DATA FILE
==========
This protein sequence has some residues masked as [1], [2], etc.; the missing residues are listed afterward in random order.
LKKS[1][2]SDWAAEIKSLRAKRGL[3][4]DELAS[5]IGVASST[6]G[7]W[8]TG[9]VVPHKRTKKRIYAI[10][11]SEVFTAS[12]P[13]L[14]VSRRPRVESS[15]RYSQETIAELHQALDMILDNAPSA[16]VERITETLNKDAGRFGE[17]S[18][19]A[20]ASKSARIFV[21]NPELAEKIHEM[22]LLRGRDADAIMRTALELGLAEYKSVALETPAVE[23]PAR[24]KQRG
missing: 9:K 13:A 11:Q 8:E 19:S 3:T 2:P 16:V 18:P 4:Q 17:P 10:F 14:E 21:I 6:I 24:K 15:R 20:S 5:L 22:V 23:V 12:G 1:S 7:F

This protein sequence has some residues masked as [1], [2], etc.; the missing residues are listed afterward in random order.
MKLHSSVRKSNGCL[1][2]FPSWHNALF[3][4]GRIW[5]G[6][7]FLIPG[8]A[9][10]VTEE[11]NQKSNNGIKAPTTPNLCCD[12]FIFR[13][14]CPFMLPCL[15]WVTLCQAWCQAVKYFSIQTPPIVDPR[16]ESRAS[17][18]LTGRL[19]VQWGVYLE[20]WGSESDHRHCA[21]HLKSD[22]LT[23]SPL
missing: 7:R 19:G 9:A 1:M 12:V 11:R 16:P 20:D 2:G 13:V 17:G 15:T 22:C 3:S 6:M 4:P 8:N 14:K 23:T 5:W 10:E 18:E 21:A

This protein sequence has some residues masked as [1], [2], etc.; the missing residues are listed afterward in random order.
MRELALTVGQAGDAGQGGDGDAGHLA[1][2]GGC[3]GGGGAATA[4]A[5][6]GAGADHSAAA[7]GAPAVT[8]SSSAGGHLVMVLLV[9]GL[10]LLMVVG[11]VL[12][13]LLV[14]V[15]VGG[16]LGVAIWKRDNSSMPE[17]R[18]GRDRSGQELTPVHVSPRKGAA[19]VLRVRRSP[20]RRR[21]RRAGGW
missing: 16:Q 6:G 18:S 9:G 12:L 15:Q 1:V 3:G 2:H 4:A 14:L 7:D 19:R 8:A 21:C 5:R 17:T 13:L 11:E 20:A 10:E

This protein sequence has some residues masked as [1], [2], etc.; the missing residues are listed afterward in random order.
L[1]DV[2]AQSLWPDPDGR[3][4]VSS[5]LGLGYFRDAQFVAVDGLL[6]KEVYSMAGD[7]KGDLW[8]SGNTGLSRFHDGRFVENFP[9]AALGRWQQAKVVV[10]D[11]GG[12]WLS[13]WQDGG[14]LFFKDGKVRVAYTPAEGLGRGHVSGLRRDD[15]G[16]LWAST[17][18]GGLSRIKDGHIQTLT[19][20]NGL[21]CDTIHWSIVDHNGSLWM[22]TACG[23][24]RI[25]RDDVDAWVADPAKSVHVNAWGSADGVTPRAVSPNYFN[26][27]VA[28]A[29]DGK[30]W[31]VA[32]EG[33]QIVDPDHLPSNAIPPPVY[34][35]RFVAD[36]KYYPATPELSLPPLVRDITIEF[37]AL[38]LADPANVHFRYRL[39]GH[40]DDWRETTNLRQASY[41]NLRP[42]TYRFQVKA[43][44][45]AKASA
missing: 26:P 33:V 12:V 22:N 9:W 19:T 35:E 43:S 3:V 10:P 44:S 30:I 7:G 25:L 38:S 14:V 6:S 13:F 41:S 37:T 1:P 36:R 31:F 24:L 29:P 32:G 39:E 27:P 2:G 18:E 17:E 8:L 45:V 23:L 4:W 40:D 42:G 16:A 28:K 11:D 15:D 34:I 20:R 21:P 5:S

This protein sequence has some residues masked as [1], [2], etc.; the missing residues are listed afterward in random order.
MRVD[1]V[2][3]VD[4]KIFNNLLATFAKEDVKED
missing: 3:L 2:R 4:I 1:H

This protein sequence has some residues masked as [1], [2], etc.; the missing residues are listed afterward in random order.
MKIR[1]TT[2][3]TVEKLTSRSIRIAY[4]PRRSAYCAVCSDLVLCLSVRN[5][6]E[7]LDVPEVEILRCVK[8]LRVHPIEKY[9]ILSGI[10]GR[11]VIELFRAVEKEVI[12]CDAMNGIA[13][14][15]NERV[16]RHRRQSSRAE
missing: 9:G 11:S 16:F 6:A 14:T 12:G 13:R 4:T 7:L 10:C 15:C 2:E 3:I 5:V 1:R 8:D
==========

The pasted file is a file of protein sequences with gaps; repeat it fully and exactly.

This protein sequence has some residues masked as [1], [2], etc.; the missing residues are listed afterward in random order.
LKKS[1][2]SDWAAEIKSLRAKRGL[3][4]DELAS[5]IGVASST[6]G[7]W[8]TG[9]VVPHKRTKKRIYAI[10][11]SEVFTAS[12]P[13]L[14]VSRRPRVESS[15]RYSQETIAELHQALDMILDNAPSA[16]VERITETLNKDAGRFGE[17]S[18][19]A[20]ASKSARIFV[21]NPELAEKIHEM[22]LLRGRDADAIMRTALELGLAEYKSVALETPAVE[23]PAR[24]KQRG
missing: 9:K 13:A 11:Q 8:E 19:S 3:T 2:P 16:V 18:P 4:Q 17:P 10:F 14:E 21:I 6:I 24:K 15:R 20:S 5:L 22:V 23:V 12:G 1:S 7:F

This protein sequence has some residues masked as [1], [2], etc.; the missing residues are listed afterward in random order.
MKLHSSVRKSNGCL[1][2]FPSWHNALF[3][4]GRIW[5]G[6][7]FLIPG[8]A[9][10]VTEE[11]NQKSNNGIKAPTTPNLCCD[12]FIFR[13][14]CPFMLPCL[15]WVTLCQAWCQAVKYFSIQTPPIVDPR[16]ESRAS[17][18]LTGRL[19]VQWGVYLE[20]WGSESDHRHCA[21]HLKSD[22]LT[23]SPL
missing: 7:R 19:G 9:A 1:M 12:V 11:R 16:P 20:D 2:G 13:V 17:G 15:T 22:C 3:S 6:M 4:P 8:N 14:K 23:T 5:W 10:E 18:E 21:A

This protein sequence has some residues masked as [1], [2], etc.; the missing residues are listed afterward in random order.
MRELALTVGQAGDAGQGGDGDAGHLA[1][2]GGC[3]GGGGAATA[4]A[5][6]GAGADHSAAA[7]GAPAVT[8]SSSAGGHLVMVLLV[9]GL[10]LLMVVG[11]VL[12][13]LLV[14]V[15]VGG[16]LGVAIWKRDNSSMPE[17]R[18]GRDRSGQELTPVHVSPRKGAA[19]VLRVRRSP[20]RRR[21]RRAGGW
missing: 16:Q 6:G 18:S 9:G 12:L 15:Q 1:V 3:G 2:H 4:A 14:L 7:D 19:R 8:A 21:C 5:R 17:T 13:L 11:E 20:A 10:E

This protein sequence has some residues masked as [1], [2], etc.; the missing residues are listed afterward in random order.
L[1]DV[2]AQSLWPDPDGR[3][4]VSS[5]LGLGYFRDAQFVAVDGLL[6]KEVYSMAGD[7]KGDLW[8]SGNTGLSRFHDGRFVENFP[9]AALGRWQQAKVVV[10]D[11]GG[12]WLS[13]WQDGG[14]LFFKDGKVRVAYTPAEGLGRGHVSGLRRDD[15]G[16]LWAST[17][18]GGLSRIKDGHIQTLT[19][20]NGL[21]CDTIHWSIVDHNGSLWM[22]TACG[23][24]RI[25]RDDVDAWVADPAKSVHVNAWGSADGVTPRAVSPNYFN[26][27]VA[28]A[29]DGK[30]W[31]VA[32]EG[33]QIVDPDHLPSNAIPPPVY[34][35]RFVAD[36]KYYPATPELSLPPLVRDITIEF[37]AL[38]LADPANVHFRYRL[39]GH[40]DDWRETTNLRQASY[41]NLRP[42]TYRFQVKA[43][44][45]AKASA
missing: 26:P 33:V 12:V 22:N 9:W 19:T 35:E 43:S 3:V 10:P 44:S 30:I 7:G 25:L 38:S 14:V 6:S 13:F 41:S 37:T 1:P 36:R 31:F 24:L 29:P 32:G 39:E 27:P 2:G 18:E 17:E 8:L 45:V 23:L 4:W 40:D 42:G 16:A 28:K 11:D 15:D 34:I 20:R 21:P 5:S

This protein sequence has some residues masked as [1], [2], etc.; the missing residues are listed afterward in random order.
MRVD[1]V[2][3]VD[4]KIFNNLLATFAKEDVKED
missing: 3:L 2:R 4:I 1:H

This protein sequence has some residues masked as [1], [2], etc.; the missing residues are listed afterward in random order.
MKIR[1]TT[2][3]TVEKLTSRSIRIAY[4]PRRSAYCAVCSDLVLCLSVRN[5][6]E[7]LDVPEVEILRCVK[8]LRVHPIEKY[9]ILSGI[10]GR[11]VIELFRAVEKEVI[12]CDAMNGIA[13][14][15]NERV[16]RHRRQSSRAE
missing: 9:G 11:S 16:F 6:A 14:T 12:G 13:R 4:T 7:L 10:C 15:C 2:E 3:I 5:V 1:R 8:D